Native Son Introduction
In A Nutshell
It's no secret that some of the most amazing—and, perhaps more importantly, important—art is difficult to encounter. Hard to watch. Stomach-churning.
We're not talking about things that are gross (although we heart John Waters movies). We're not talking about visceral horror like the stuff in Saw or supernatural horror like the stuff in Paranormal Activity. We're not even talking about something that looks like a messed up nightmare-scape—like the art of Egon Schiele or Frida Kahlo.
We're talking about something way, way more upsetting than that: art that portrays the horror that can exist in everyday life. Art like, for example, Richard Wright's Native Son.
Published in 1940, Native Son was an instant success, even as it met with some controversy. But the fact that Native Son met with controversy is about as surprising as the fact that kitten videos cheer people up. As a Time magazine article notes, Wright had written an insanely difficult novel—one about a black man justly accused of murder whose actions were nevertheless shaped by cultural, social, and economic forces that he couldn’t control.
Yup. This novel is about a murderer. And not only that, but it's a novel that makes you feel both sympathy and empathy for the murderer... as well as deeply, skin-crawlingly uncomfortable about the hideous, monstrous, all-expletives-are-still-not-enough-to-express-the-nausea-we-feel way that mid-century America treated black people.
The sales of Native Son made Wright the wealthiest black writer of the time, and sealed his reputation as one of the most acclaimed American writers. It also served as a massive wake-up call for the American public. Author James Baldwin wrote that, "No American Negro exists who does not have his private Bigger Thomas living in his skull."
And no, Baldwin wasn't disturbingly talking about little fictional characters hanging out in his brainpan. He was addressing the fact that the suffocating, cloistering and infuriating racial prejudice of the middle of the 20th Century created (totally unsurprisingly) feelings of anger and anguish among black people.
So yes. Native Son isn't easy. In fact, it's harder than watching a Lars von Trier film festival while listening to someone play the musical saw... while wearing Alexander McQueen heels. But it's also one of the—if not the—most important books you'll ever read.
Why Should I Care?
We don't usually go for the "You have to read this!" tactic. We're die-hard literature geeks, and if we started telling people "You have to read this!" chances are we'd amend that statement with "And this! And this! And this!" until we'd given our entire personal libraries away on loan (the horror!)... or people started calling us the Lit Nerds That Cried Wolf (to which we'd say "Nice Aesop reference!").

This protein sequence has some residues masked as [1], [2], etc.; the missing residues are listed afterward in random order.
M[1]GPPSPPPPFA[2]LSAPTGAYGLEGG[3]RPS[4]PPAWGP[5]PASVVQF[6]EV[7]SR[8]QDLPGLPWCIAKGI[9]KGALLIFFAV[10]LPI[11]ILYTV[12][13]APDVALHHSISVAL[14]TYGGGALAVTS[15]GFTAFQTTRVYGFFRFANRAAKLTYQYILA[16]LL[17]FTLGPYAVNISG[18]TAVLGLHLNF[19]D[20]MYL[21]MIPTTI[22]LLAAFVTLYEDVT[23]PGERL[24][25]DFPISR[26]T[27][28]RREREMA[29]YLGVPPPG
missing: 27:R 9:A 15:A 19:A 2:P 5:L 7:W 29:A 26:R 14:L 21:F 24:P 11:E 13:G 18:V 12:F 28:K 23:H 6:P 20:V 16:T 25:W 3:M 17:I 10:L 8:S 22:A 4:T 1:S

But with Native Son it's another story. You have to read this.
You especially have to read this if you're American, because this novel deals with the incredibly shameful history of American racism. But even if you don't hail from the US of A, you'd be hard pressed to find a book that more searchingly and horrifically tackles the topic of race in America.
A quick history lesson, Shmoopers:
In 1955 Emmett Till, a fourteen-year-old African-American teen, was brutally murdered in Money, Mississippi for whistling at a white woman. He was taken out of his uncle’s house in the middle of the night, beaten, shot in the head, and thrown in the Tallahatchie River with barbed wire wrapped around his neck. His murderers, the husband of the white woman and his half-brother, were acquitted of their crime but later openly confessed to the murder.
And Emmett Till’s story was not a singular event in America’s history, but one in a long chain of violent, racist acts. The realities of a racist society were inescapable. And Richard Wright was well aware of them.
That's why he sets up the murder in Native Son as a deeply complex act. Bigger Thomas helps his (white) employer's daughter, Mary Dalton, up to her bedroom when she's blackout drunk. But when Mary's mother comes into the room, Bigger is petrified of being caught, and accidentally smothers Mary because he wants to keep her quiet—he knows what the consequences of being caught in a white woman's room could be.
In Native Son, Wright is asking us to ponder this question: should we blame Bigger or American society for her death? How are unjust societies responsible for creating the criminals that come out of them?
These aren't easy-peasy questions. These are excruciatingly difficult questions... which is exactly why we should be asking them. Reading Native Son isn't a walk in the park. It's an arduous and upsetting journey, but it's one that we as Americans—or even citizens of the world—have to take.